complaints are not simply over the level of funding in a total sense, but involve bureaucratic impediments and funding delays that may severely inhibit the interest of governmental programs of smaller AT entrepreneurs and community groups.(4) Developed countries, then, need to provide expeditious funding and increased visibiity for AT projects, especially for small-scale R&D programs. We do not assume that all small research programs in general are AT oriented, or that large-scale projects are always inappropriate. The point is to get funds that are relatively smaller per award than government agencies are accustomed to awarding to qualified researchers, not necessarily connected with prestigious universities or think tanks, with minimum delay./51 Second, the soft path versus hard path debate over energy policies that has emerged in many developed countries is representative of a broader problem that extends beyond the types of hardware to be congruent funded in one particular sector. Hard paths are generally with the first connotation of postindustrial, involving capital intensive, centralized technological approaches to social problems. Soft paths are those compatible with conserver society goals. Hard paths arr solidly entrenched in the fiscal and regulatory laws and policies, ant in the institutional practices, of most developed countries. Purposefully or otherwise, these laws work to inhibit the use of AT and the adoption of conservation and environmentally-minded life-styles. Developed countries must carefully examine the economic and ecological costs of such biases, and the possible benefits to be gained by shifting public policy in soft path directions. In the United States, one example of such policies and practices in energy includes large subsidies from the Federal government for centralized power sources.(6) Other policies include the reluctance of banks and other financial institutions to make loans for solar equipment; long-delayed tax credits for purchasing such equipment; energy prices that do not reflect full environmental costs or the cost of replacing nonrenewable fuels; obsolete building codes; and so forthJ7) In resource recycling and waste separation, barriers include artificially low waste disposal charges; less favorable taxation rates for industries using recycled materials than for those using virgin materials; and municipal laws prohibiting use of composttoilet>.(8) Local laws may also inhibit experimentation with cheap building materials and passive energy designs. Similar policy biases can be found in health, transportation, agriculture, and other sectors. Changes in these legal and policy habits can be politically difficult, especially if short-run benefits are not apparent, but the liabilities of overdevelopment place their own pressure on governments to allow soft path technologies and design alternatives their rightful course. Third, there is a need to reduce military spending. While localities in which military funds are spent may benefit, military spending tends to be inflationary for the nation as a whole because it does not contribute 10 consumer goods, among other factors. Several recent studies have also confirmed that spending on weapons creates fewer jobs than public outlays for social programs (housing, education, environment, etc.).(9)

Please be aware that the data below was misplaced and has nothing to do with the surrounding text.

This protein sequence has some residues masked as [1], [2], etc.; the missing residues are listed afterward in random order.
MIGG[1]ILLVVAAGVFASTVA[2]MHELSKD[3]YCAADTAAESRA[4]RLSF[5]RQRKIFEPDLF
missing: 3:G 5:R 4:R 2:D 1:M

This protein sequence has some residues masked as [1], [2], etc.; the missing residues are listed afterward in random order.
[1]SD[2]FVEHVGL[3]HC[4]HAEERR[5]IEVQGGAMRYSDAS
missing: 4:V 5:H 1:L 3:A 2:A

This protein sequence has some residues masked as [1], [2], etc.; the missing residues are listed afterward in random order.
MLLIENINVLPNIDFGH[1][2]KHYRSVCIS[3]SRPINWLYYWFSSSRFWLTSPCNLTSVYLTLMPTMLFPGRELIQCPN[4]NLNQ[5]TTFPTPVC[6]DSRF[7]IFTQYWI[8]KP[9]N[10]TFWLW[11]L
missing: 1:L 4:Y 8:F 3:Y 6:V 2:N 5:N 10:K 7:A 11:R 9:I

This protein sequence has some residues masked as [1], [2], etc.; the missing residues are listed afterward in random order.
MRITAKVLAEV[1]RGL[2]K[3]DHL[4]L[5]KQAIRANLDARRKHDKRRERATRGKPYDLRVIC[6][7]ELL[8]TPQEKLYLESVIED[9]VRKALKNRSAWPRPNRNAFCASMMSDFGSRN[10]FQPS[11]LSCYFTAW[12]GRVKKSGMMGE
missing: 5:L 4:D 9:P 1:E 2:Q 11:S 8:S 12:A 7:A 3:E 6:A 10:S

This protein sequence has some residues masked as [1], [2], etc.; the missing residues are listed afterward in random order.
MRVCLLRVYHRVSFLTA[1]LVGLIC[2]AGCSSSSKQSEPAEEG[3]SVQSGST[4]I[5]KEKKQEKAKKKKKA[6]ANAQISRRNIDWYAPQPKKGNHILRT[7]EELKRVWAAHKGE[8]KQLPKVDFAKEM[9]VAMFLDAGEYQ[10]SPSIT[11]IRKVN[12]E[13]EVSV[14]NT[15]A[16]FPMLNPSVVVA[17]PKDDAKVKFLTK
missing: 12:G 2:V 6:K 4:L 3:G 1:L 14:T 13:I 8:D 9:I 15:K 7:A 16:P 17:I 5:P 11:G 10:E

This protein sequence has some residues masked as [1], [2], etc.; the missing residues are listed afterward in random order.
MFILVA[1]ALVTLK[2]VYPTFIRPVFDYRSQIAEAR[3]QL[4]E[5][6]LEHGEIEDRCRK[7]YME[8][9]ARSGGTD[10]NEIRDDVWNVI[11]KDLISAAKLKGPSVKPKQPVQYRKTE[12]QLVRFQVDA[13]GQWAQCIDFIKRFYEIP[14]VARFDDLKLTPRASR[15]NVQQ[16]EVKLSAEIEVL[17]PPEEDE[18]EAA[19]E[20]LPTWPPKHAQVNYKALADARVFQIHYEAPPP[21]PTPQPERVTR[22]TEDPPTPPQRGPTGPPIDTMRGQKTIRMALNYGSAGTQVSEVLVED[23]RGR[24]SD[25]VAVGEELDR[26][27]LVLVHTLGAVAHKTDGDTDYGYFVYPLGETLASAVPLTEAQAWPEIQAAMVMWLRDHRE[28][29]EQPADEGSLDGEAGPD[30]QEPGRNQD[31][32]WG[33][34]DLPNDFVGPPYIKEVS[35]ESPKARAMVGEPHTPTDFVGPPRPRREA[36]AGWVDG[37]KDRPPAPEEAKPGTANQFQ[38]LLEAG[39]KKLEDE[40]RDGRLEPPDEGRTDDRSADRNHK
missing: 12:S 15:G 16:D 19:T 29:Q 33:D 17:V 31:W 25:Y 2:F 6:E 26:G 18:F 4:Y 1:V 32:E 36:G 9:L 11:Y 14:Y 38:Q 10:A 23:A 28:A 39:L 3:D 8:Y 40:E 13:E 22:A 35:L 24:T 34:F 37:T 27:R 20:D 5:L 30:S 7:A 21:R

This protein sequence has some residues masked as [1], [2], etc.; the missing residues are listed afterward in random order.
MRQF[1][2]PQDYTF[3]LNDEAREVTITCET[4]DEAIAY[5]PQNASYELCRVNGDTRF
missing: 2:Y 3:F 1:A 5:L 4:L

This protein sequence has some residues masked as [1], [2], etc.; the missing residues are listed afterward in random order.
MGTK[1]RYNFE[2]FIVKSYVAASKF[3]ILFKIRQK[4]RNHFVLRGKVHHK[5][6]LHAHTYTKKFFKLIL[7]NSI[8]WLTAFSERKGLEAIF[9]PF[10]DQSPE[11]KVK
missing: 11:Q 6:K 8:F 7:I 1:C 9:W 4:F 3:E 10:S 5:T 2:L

136

Alternative

Development

Strategies

Military budgets also absorb technical talents that ,night otherwise go into improving civilian productivity. There is an obvious connection between these two approaches to unemployment/inflation problems to the extent that money released from arms spending was channeled into soft development paths.(lO)

Private

Initiatives